Worlds without End

Have you ever been somewhere, just some random place on a normal, nondescript day, when, all of a sudden, it hits you?  You blink, once, twice, three times, trying to reorient your senses.  You look more closely at your surroundings, inspecting every detail, hoping to prove–or disprove–your suspicions.  But no matter what you do, or where you look, or how you try to rationalize, the conclusion is inescapable.

catsdejavu

You know you’ve lived this moment before.

Deja vu is a phenomenon that science has never been able to explain with certainty.  It has tried, of course.  Many theories exist.  Perhaps memory itself is the root of the feeling.  Maybe, in moments of deja vu, we are remembering something similar, something partial–unable to make the necessary links to complete the picture.  Maybe there is a rational, scientific, perfectly logical explanation to all cases of deja vu.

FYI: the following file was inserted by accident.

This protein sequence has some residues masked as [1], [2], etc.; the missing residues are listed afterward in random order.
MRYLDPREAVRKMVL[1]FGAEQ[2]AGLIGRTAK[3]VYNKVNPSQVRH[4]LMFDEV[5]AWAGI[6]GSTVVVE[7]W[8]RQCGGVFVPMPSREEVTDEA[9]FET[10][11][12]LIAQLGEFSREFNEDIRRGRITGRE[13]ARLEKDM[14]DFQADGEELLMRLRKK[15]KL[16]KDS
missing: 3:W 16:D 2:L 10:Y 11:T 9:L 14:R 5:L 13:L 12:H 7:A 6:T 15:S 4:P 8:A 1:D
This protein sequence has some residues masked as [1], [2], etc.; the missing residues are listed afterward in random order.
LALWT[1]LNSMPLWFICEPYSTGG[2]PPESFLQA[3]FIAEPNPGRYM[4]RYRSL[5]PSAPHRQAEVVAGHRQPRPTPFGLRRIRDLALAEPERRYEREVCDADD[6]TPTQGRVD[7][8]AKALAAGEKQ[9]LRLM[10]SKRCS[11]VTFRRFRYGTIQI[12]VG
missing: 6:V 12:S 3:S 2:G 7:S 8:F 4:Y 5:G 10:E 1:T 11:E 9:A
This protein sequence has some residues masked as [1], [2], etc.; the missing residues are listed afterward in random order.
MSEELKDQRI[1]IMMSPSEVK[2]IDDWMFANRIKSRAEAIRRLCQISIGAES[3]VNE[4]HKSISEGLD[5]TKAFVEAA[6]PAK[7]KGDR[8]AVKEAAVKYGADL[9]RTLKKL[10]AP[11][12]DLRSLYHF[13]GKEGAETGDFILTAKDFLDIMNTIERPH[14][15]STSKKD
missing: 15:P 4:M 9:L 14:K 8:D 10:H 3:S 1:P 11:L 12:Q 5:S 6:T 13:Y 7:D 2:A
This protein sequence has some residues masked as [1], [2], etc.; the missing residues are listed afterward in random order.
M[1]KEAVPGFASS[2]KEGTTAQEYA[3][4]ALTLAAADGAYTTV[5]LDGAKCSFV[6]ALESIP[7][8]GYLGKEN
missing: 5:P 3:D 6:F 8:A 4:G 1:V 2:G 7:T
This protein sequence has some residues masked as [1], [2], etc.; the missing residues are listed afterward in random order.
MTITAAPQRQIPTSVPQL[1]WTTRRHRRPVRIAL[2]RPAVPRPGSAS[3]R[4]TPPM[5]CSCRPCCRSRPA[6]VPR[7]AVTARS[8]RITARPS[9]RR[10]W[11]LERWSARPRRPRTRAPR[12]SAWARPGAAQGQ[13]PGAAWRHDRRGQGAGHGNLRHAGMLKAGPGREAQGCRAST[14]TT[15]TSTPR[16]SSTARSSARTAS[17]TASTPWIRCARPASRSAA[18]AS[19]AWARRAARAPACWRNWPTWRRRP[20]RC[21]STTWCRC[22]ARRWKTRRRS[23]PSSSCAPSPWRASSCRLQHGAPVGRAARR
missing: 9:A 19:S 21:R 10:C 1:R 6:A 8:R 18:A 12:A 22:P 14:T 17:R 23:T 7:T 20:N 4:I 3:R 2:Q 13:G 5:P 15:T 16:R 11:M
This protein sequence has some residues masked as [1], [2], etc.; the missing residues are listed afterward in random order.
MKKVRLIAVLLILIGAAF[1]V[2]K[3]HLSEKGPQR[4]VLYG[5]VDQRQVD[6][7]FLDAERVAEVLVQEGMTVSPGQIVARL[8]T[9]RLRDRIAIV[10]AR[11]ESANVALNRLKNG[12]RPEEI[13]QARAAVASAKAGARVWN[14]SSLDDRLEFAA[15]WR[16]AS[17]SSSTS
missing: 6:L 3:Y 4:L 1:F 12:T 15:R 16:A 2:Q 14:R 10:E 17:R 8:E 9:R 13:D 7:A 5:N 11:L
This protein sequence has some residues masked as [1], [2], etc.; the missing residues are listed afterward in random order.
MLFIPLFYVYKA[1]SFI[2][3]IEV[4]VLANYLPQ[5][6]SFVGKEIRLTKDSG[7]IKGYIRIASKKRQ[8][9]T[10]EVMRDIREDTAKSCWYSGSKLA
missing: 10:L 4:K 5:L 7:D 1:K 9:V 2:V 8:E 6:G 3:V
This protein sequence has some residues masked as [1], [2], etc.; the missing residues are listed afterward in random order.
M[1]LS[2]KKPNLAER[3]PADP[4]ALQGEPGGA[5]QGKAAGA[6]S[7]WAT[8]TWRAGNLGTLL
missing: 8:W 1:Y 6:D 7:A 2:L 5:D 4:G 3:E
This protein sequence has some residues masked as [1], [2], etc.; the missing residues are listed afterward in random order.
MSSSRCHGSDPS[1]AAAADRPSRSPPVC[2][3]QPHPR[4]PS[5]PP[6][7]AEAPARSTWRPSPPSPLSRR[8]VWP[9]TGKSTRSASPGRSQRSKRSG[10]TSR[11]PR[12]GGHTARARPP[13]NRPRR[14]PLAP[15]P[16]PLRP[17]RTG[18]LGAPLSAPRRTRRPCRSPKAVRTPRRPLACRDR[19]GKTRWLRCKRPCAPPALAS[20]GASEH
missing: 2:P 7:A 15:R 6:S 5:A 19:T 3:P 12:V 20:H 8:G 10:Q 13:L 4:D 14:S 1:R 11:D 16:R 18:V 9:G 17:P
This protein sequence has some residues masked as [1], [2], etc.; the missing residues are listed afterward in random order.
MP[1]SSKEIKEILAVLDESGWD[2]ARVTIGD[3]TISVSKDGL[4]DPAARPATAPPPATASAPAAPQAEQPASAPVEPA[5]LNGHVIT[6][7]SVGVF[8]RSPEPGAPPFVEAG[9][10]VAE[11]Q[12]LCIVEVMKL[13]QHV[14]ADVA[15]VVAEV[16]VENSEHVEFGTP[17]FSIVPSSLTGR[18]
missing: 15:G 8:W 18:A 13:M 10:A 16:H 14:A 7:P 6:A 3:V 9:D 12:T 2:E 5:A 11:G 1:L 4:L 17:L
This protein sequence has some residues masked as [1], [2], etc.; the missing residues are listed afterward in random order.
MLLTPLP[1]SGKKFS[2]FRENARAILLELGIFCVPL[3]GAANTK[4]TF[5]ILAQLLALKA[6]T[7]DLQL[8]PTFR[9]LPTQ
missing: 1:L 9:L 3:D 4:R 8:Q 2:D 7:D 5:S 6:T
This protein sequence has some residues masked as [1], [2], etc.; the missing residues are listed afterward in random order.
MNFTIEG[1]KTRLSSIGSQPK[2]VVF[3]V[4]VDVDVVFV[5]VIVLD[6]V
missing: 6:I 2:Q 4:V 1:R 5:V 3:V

memory

Or maybe the answers are not so cut-and-dried.  Certainly, to anyone who has felt a strong sense of “having been there before” when they, in actuality, never have, an explanation of faulty memory or a perception that somehow has gone momentarily haywire might not satisfy.

I know it has never satisfied me.  I have experienced deja vu several times, but there was one episode in particular that stands out from the rest.

I was in a store I had never visited.  I knew this to be true because I had never even been to the town in which this store was located.  It was an old-fashioned country store, in the hills of southern Vermont, the kind of place you might expect to see in a Norman Rockwell painting, with hardwood floors, exposed ceiling beams, and an antique cash register, behind which stood a bespectacled woman with snow-white hair and a welcoming smile.